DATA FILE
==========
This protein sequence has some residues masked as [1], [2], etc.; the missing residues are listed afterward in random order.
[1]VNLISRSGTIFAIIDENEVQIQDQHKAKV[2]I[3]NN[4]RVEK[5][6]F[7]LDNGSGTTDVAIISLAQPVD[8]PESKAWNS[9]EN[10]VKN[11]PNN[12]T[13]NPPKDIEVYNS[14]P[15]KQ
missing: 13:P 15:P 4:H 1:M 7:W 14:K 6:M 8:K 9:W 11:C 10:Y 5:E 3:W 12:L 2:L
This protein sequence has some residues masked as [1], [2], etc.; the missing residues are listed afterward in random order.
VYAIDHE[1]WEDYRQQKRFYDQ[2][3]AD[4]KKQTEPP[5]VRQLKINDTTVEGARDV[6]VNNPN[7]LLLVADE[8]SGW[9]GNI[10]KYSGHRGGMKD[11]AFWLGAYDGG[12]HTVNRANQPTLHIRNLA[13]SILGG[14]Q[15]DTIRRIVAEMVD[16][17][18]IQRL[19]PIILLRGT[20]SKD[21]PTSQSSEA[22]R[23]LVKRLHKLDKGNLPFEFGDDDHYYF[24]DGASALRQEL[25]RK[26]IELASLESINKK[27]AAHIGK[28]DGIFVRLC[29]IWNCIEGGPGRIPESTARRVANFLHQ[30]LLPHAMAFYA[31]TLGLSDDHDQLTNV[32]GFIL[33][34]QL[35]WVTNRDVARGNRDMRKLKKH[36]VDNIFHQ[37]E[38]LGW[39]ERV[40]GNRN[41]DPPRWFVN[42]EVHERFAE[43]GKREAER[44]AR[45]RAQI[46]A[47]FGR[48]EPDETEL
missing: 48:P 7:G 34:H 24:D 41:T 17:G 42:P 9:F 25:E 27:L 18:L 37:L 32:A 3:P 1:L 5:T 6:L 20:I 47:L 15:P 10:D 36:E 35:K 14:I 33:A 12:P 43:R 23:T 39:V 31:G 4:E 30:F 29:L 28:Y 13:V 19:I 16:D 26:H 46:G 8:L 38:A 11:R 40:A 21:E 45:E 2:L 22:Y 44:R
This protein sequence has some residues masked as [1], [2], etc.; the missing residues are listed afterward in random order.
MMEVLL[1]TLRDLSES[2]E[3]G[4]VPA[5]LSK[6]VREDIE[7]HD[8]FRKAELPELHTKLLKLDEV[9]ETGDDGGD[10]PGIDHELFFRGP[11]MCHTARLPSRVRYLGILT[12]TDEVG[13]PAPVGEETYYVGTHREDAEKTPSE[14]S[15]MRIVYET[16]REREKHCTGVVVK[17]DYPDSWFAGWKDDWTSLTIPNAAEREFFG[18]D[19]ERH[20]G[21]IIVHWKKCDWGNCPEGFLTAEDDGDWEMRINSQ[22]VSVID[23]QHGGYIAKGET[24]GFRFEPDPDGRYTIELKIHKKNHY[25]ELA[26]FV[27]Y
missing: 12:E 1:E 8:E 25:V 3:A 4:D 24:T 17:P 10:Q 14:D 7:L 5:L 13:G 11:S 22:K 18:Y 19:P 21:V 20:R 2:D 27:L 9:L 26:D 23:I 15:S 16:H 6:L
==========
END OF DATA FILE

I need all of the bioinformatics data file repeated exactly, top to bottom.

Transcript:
This protein sequence has some residues masked as [1], [2], etc.; the missing residues are listed afterward in random order.
[1]VNLISRSGTIFAIIDENEVQIQDQHKAKV[2]I[3]NN[4]RVEK[5][6]F[7]LDNGSGTTDVAIISLAQPVD[8]PESKAWNS[9]EN[10]VKN[11]PNN[12]T[13]NPPKDIEVYNS[14]P[15]KQ
missing: 13:P 15:P 4:H 1:M 7:W 14:K 6:M 8:K 9:W 11:C 10:Y 5:E 3:W 12:L 2:L
This protein sequence has some residues masked as [1], [2], etc.; the missing residues are listed afterward in random order.
VYAIDHE[1]WEDYRQQKRFYDQ[2][3]AD[4]KKQTEPP[5]VRQLKINDTTVEGARDV[6]VNNPN[7]LLLVADE[8]SGW[9]GNI[10]KYSGHRGGMKD[11]AFWLGAYDGG[12]HTVNRANQPTLHIRNLA[13]SILGG[14]Q[15]DTIRRIVAEMVD[16][17][18]IQRL[19]PIILLRGT[20]SKD[21]PTSQSSEA[22]R[23]LVKRLHKLDKGNLPFEFGDDDHYYF[24]DGASALRQEL[25]RK[26]IELASLESINKK[27]AAHIGK[28]DGIFVRLC[29]IWNCIEGGPGRIPESTARRVANFLHQ[30]LLPHAMAFYA[31]TLGLSDDHDQLTNV[32]GFIL[33][34]QL[35]WVTNRDVARGNRDMRKLKKH[36]VDNIFHQ[37]E[38]LGW[39]ERV[40]GNRN[41]DPPRWFVN[42]EVHERFAE[43]GKREAER[44]AR[45]RAQI[46]A[47]FGR[48]EPDETEL
missing: 48:P 7:G 34:H 24:D 41:T 17:G 42:P 9:F 25:E 27:L 18:L 37:L 32:A 3:P 1:L 5:T 6:L 20:I 47:L 15:P 10:D 36:E 35:K 14:I 33:A 12:P 43:R 23:T 39:V 31:G 4:E 30:F 29:L 28:Y 13:V 19:I 16:D 26:H 46:G 8:L 38:A 11:R 40:A 21:E 45:E 2:L 22:Y 44:R
This protein sequence has some residues masked as [1], [2], etc.; the missing residues are listed afterward in random order.
MMEVLL[1]TLRDLSES[2]E[3]G[4]VPA[5]LSK[6]VREDIE[7]HD[8]FRKAELPELHTKLLKLDEV[9]ETGDDGGD[10]PGIDHELFFRGP[11]MCHTARLPSRVRYLGILT[12]TDEVG[13]PAPVGEETYYVGTHREDAEKTPSE[14]S[15]MRIVYET[16]REREKHCTGVVVK[17]DYPDSWFAGWKDDWTSLTIPNAAEREFFG[18]D[19]ERH[20]G[21]IIVHWKKCDWGNCPEGFLTAEDDGDWEMRINSQ[22]VSVID[23]QHGGYIAKGET[24]GFRFEPDPDGRYTIELKIHKKNHY[25]ELA[26]FV[27]Y
missing: 12:E 1:E 8:E 25:V 3:A 4:D 24:T 17:P 10:Q 14:D 7:L 5:L 13:G 11:S 22:K 18:Y 19:P 21:V 20:R 2:D 27:L 9:L 26:D 23:I 15:S 16:H 6:L